Task Force Reportedly Recommends Lifting Federal Gun Violence Research Restrictions

More Resarch Could Save Lives

Published Jan 15, 2013

WASHINGTON (January 15, 2013) – According to media reports, a task force led by Vice President Joe Biden has recommended lifting restrictions on federally funded scientific research regarding gun violence. The Union of Concerned Scientists (UCS) is urging the Obama administration and Congress to embrace that recommendation.

“Ending these restrictions is just common sense; it’s much harder to address a problem when you aren’t investigating it,” said Michael Halpern with the Center for Science and Democracy at UCS. “Nobody benefits from these research restrictions: not gun owners, not gun control advocates and certainly not victims of gun violence.”

In a blog post, Halpern reviewed developments related to several of the federal restrictions on gun research which organizations such as the National Rifle Association and its supporters have secured over the years. These include limits on Centers for Disease Control and Prevention research adopted in 1996, constraints placed on National Institutes of Health-funded research in 2011 and a provision under the Affordable Care Act that stymies doctors’ ability to ask patients about guns in their homes. These restrictions have created a chilling effect on gun violence research, according to UCS.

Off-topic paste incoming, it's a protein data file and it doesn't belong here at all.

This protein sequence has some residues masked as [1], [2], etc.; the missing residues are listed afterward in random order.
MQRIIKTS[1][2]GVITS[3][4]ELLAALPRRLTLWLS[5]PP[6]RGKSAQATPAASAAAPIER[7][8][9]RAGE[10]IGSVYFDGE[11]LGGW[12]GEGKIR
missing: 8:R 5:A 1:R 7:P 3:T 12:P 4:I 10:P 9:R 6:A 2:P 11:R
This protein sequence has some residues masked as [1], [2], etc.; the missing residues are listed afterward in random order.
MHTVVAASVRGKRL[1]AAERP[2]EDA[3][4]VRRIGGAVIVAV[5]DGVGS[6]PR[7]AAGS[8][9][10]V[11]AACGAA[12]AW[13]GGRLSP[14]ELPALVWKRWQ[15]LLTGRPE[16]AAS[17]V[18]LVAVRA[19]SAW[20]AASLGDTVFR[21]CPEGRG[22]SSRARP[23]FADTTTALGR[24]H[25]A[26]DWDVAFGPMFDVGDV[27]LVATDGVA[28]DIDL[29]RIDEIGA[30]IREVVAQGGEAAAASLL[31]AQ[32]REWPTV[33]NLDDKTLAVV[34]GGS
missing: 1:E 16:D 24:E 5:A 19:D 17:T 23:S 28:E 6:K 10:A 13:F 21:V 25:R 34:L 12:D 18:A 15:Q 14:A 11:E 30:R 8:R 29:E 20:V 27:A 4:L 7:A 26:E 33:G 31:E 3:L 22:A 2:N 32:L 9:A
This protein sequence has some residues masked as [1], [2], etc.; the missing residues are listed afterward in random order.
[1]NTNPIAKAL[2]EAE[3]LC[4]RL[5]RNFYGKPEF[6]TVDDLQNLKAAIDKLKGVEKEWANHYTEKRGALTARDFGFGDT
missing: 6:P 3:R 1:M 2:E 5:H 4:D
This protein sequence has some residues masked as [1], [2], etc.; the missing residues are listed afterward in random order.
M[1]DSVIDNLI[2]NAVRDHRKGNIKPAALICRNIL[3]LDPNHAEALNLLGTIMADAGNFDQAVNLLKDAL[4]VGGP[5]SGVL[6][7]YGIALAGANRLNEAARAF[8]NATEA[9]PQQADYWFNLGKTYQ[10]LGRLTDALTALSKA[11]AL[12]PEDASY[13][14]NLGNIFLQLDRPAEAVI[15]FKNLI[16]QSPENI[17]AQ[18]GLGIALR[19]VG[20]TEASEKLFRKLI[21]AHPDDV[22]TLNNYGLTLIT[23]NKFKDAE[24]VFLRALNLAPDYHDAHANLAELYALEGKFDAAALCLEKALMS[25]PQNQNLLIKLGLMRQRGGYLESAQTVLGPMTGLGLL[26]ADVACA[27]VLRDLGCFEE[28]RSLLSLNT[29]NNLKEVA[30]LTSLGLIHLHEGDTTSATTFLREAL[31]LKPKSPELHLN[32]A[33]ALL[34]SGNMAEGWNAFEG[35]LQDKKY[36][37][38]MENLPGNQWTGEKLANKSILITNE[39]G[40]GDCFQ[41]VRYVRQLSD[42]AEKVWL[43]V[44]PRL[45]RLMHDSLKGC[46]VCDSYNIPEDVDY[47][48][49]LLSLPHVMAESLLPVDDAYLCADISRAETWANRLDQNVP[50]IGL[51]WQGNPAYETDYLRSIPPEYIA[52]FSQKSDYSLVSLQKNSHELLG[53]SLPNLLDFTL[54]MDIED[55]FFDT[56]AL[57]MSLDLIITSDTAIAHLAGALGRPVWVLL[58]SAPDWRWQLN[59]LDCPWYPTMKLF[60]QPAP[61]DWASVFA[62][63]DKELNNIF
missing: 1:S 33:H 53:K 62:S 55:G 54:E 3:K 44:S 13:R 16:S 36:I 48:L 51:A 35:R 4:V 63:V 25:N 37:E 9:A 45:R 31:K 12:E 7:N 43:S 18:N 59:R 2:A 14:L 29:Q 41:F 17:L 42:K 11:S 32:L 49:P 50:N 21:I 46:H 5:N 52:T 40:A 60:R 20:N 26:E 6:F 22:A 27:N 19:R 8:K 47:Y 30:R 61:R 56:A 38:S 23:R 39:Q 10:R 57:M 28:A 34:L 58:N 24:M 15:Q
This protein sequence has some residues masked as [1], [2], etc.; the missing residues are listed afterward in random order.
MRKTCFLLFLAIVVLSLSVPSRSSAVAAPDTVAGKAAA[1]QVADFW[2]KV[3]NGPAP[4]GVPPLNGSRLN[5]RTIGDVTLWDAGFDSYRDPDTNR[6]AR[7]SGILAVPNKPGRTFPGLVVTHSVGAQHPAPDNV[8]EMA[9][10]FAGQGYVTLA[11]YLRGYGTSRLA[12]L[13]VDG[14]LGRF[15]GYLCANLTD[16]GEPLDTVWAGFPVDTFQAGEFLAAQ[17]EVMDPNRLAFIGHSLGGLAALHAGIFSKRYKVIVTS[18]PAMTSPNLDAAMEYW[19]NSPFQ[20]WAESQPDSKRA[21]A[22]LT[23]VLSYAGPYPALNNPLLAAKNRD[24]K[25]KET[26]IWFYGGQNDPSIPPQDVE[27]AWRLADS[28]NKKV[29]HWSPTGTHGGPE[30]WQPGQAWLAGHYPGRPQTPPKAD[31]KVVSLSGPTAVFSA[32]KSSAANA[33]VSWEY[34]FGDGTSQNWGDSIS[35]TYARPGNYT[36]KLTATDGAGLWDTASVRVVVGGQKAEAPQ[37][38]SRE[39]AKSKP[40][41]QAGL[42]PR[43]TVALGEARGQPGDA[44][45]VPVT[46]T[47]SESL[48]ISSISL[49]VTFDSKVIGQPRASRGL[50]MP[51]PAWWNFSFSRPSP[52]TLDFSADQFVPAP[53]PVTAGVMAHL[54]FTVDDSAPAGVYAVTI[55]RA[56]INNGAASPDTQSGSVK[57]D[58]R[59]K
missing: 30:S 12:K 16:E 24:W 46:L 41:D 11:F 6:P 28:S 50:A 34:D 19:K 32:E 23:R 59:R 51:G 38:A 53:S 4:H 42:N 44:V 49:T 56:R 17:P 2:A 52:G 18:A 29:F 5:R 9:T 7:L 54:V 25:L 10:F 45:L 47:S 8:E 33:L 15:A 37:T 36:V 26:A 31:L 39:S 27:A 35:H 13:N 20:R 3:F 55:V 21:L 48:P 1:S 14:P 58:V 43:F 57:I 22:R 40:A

Andrew Rosenberg, director of Center for Science and Democracy at UCS said the United States has traditionally relied on science to support policy. “The most contentious questions can give us the most meaningful answers,” he said. “Science has eradicated diseases and made our cars safer. It can help us reduce gun violence, too.”

Last week, more than 100 experts signed a letter organized by the University of Chicago’s Crime Lab urging Biden to recommend lifting the restrictions. They point out that since 1973, the National Institutes of Health awarded just three major grants to study firearm injuries while more than four million Americans suffered from them. By comparison, they say, the agency awarded 212 awards to study cholera, which affected just 400 American during the same time period.

UCS supports the effective use of science in policy making. The organization does not take a position on policies that directly address gun violence.